- Is there anything else you would like to tell me about the facility?
During the exit conference, a licensing survey form is given to the licensee that lists the indicators of compliance (based on the licensing rules), outcomes observed, and comments (met, correction order issued, or education provided). Facility staff may request a conference if they disagree with the findings.
California posts a self-assessment guide on its Web site as part of its technical support program. The form allows administrators to monitor their own compliance. The form describes the licensing requirements and has check boxes for the administrator to note whether they meet or do not meet the requirements. The areas covered are medications; physical plant; resident rooms; bathrooms; supplies; food service; personal property; resident observation; records (staff and resident); administration; incident reporting; and other.
Innovations in the Oversight Process
A few States implemented changes to the oversight process that add components that are not typically found in other States and may be considered innovative. Wisconsin and Kansas initiated activities to better assure quality. The Wisconsin Bureau of Quality Assurance created an "Assisted Living Forum" for stakeholders to discuss current issues, interpretation of regulations, best practices, quality improvement, staffing issues, national and State trends, and other public policy issues.
Wisconsin has also revised its survey process for residential care apartment complexes—its apartment model of assisted living—which is not licensed but has to be either registered or certified to serve Medicaid clients. The new process includes a technical assistance component to interpret requirements; provide guidance to staff on consumer quality of life and care; review provider systems, processes, and policies; and explain new or innovative programs.
The revised survey strategy includes seven types of surveys: initial, standard, abbreviated, complaint, verification, monitoring, and self-report. The State determines which type of survey to conduct for each facility based on a range of factors, including its citation history. Abbreviated surveys are performed for facilities that have no enforcement actions over the past 3 years and no substantial complaints or deficiency citations.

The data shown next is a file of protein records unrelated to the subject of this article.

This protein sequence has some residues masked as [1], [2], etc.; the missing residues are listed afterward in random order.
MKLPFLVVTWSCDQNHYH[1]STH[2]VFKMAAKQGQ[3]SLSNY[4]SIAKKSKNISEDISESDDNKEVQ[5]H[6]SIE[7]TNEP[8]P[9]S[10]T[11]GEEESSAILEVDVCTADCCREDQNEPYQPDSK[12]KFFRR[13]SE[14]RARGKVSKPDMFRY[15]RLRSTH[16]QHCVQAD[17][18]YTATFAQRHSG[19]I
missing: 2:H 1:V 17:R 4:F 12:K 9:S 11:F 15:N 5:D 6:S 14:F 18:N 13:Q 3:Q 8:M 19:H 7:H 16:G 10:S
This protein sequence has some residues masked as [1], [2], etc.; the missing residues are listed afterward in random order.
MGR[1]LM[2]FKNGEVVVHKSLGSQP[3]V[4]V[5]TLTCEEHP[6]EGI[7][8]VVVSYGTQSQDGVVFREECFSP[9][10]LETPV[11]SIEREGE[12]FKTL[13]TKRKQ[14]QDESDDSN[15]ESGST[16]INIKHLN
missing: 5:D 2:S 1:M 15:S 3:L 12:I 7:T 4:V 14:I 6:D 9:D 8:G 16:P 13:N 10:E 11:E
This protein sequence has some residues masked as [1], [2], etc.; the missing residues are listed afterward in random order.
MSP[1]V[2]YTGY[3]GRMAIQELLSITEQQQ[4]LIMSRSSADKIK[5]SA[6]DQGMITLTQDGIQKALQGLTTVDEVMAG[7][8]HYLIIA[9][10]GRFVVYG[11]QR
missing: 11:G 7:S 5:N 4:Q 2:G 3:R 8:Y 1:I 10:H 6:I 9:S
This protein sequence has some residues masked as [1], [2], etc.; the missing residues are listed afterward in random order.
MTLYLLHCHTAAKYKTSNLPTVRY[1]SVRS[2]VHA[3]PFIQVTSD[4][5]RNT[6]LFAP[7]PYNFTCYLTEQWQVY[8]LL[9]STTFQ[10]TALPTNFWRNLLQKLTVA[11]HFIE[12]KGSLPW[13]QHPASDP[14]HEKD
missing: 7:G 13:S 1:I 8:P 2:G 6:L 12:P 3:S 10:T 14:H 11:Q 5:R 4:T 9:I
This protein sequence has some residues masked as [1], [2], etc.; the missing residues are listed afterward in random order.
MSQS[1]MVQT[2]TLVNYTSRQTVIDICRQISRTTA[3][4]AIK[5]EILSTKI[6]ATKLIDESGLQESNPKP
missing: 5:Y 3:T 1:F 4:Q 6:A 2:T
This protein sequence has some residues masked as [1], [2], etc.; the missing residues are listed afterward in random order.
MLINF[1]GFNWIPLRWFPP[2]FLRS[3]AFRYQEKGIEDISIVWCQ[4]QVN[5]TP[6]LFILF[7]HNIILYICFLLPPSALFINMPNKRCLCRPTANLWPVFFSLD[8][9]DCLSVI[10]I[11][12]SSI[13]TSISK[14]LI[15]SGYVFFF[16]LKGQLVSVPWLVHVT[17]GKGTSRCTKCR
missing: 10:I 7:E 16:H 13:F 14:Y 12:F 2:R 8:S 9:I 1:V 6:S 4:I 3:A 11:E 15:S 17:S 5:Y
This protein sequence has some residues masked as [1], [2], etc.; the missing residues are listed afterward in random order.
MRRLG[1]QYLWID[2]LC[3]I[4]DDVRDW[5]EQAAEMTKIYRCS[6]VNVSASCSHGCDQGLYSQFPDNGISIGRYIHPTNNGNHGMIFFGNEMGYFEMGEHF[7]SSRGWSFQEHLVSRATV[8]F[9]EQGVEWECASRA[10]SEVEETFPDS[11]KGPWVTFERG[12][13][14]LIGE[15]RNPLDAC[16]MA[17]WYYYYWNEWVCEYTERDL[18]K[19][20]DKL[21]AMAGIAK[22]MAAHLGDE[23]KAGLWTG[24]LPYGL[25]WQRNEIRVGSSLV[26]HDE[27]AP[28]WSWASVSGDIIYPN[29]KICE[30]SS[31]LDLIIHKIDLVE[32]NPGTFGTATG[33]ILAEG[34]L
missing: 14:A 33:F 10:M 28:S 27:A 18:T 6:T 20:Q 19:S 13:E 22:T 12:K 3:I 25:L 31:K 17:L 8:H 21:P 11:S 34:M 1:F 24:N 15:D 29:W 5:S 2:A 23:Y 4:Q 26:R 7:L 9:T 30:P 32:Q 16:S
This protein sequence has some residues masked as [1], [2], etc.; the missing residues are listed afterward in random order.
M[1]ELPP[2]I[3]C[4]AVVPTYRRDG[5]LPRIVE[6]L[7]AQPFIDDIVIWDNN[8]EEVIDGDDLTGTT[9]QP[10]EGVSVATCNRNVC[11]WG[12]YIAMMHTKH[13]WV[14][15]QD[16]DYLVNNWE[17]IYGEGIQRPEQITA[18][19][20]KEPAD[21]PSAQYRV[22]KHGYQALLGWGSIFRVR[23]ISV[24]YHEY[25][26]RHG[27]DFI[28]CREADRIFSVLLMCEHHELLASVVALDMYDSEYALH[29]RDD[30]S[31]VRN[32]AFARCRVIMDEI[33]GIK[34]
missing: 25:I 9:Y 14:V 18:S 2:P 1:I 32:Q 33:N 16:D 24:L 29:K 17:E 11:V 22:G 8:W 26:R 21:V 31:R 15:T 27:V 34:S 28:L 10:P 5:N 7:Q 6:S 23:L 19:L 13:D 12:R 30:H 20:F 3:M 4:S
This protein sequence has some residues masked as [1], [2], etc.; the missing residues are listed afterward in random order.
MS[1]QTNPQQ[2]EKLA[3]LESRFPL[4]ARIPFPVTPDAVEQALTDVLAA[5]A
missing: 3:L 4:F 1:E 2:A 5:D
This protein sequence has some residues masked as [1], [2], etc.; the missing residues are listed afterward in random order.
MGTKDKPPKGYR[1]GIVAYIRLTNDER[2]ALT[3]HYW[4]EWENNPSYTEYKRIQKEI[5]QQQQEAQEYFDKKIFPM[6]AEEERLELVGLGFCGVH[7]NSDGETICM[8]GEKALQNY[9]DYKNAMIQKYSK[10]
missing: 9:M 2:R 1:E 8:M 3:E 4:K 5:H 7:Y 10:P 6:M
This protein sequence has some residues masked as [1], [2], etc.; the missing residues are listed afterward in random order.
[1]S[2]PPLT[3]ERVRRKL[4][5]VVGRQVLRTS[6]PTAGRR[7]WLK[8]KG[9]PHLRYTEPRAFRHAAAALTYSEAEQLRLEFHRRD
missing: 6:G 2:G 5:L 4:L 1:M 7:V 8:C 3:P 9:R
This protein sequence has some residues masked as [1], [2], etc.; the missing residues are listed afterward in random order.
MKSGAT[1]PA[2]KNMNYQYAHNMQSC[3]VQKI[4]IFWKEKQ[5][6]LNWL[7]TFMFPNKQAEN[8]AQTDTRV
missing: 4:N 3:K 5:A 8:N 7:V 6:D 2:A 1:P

Kansas has adopted a collaborative oversight approach. Facility staff accompany the surveyor during the review. Observations are discussed during the process, and when necessary, problem areas are reviewed in the context of the regulatory requirements. Deficiency statements focus on consumer outcomes.
The licensing director also conducts a full-day training course several times a year on the role of licensed nursing in assisted living facilities for nurses, operators, and owners. The training covers use of the assessment, developing a services plan, managing medications, and the Nurse Practice Act. The State believes that the combination of regular visits, consistent application of the regulations, and a more collaborative oversight process and training have resulted in better compliance with the regulations and fewer complaints.
Several States reported organizing periodic training for facility staff or including articles in a newsletter about specific problems that surveyors find are occurring in a number of facilities.